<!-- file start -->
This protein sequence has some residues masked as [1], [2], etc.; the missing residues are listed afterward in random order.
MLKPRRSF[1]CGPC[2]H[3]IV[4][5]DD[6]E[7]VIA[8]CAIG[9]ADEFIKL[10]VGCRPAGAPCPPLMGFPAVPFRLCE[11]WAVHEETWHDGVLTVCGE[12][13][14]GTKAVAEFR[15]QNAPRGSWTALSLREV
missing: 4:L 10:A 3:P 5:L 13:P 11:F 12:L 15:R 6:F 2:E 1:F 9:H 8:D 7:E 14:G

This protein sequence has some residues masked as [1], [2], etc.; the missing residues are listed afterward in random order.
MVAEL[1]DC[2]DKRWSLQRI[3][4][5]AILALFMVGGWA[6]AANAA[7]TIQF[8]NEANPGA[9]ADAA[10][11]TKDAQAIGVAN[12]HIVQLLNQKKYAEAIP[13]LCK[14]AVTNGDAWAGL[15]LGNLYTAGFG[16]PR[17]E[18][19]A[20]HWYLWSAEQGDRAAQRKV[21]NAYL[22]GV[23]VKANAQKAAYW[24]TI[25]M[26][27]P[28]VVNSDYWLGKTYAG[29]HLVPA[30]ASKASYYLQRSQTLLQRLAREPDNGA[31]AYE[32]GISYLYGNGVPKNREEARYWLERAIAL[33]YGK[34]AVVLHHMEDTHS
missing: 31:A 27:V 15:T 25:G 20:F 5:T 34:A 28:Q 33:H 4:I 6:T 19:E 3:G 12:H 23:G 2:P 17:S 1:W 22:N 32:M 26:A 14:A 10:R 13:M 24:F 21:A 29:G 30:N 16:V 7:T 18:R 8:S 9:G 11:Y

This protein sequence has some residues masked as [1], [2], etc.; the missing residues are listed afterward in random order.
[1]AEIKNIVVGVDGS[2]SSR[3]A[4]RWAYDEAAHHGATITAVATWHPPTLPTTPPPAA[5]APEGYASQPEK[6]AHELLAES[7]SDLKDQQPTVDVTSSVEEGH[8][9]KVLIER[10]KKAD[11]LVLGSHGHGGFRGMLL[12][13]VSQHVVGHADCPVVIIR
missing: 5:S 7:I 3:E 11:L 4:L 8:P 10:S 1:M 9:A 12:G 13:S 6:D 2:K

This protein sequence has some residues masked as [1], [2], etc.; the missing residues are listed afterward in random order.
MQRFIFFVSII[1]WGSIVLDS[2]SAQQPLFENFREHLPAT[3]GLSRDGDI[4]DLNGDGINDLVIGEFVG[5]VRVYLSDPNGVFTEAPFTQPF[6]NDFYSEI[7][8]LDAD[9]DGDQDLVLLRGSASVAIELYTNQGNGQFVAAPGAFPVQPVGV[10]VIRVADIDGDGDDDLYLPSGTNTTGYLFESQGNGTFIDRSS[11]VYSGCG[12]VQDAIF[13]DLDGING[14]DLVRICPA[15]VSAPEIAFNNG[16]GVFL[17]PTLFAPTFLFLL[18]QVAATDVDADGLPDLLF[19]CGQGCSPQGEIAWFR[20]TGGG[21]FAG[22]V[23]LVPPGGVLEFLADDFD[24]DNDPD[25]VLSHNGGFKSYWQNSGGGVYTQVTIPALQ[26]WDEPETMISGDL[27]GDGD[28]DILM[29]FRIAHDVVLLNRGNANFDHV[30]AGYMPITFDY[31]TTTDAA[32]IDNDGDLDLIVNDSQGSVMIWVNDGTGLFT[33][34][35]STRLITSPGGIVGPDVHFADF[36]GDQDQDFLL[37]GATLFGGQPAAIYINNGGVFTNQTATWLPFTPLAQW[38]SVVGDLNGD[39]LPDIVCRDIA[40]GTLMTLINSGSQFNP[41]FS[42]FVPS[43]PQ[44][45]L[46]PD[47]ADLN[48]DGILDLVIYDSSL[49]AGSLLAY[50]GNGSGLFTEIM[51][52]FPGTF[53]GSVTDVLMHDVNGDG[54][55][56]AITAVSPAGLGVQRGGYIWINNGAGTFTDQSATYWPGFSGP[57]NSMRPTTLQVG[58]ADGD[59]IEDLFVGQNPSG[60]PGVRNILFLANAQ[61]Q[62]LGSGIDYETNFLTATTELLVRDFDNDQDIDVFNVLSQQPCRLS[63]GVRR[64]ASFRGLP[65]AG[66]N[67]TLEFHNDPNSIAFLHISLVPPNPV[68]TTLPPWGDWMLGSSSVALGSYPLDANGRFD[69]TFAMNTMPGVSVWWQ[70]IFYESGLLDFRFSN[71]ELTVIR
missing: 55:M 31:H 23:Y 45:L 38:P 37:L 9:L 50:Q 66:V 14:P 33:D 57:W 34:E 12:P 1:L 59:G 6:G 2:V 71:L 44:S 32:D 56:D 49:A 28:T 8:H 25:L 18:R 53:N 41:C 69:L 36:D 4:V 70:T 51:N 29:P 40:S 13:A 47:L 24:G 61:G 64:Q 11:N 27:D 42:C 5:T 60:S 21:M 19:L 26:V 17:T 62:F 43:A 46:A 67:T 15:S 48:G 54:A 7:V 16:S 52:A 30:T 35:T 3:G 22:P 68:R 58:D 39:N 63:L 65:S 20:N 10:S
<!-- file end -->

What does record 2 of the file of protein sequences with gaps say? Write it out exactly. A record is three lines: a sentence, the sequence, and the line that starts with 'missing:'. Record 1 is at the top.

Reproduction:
This protein sequence has some residues masked as [1], [2], etc.; the missing residues are listed afterward in random order.
MVAEL[1]DC[2]DKRWSLQRI[3][4][5]AILALFMVGGWA[6]AANAA[7]TIQF[8]NEANPGA[9]ADAA[10][11]TKDAQAIGVAN[12]HIVQLLNQKKYAEAIP[13]LCK[14]AVTNGDAWAGL[15]LGNLYTAGFG[16]PR[17]E[18][19]A[20]HWYLWSAEQGDRAAQRKV[21]NAYL[22]GV[23]VKANAQKAAYW[24]TI[25]M[26][27]P[28]VVNSDYWLGKTYAG[29]HLVPA[30]ASKASYYLQRSQTLLQRLAREPDNGA[31]AYE[32]GISYLYGNGVPKNREEARYWLERAIAL[33]YGK[34]AVVLHHMEDTHS
missing: 31:A 27:V 15:T 25:G 20:F 5:T 34:A 28:Q 33:H 4:I 6:T 19:E 3:G 12:H 23:G 2:P 17:S 1:W 22:N 32:M 26:A 14:A 10:R 13:M 24:F 21:A 29:G 30:N 16:V 7:T 18:R 8:S 9:G 11:Y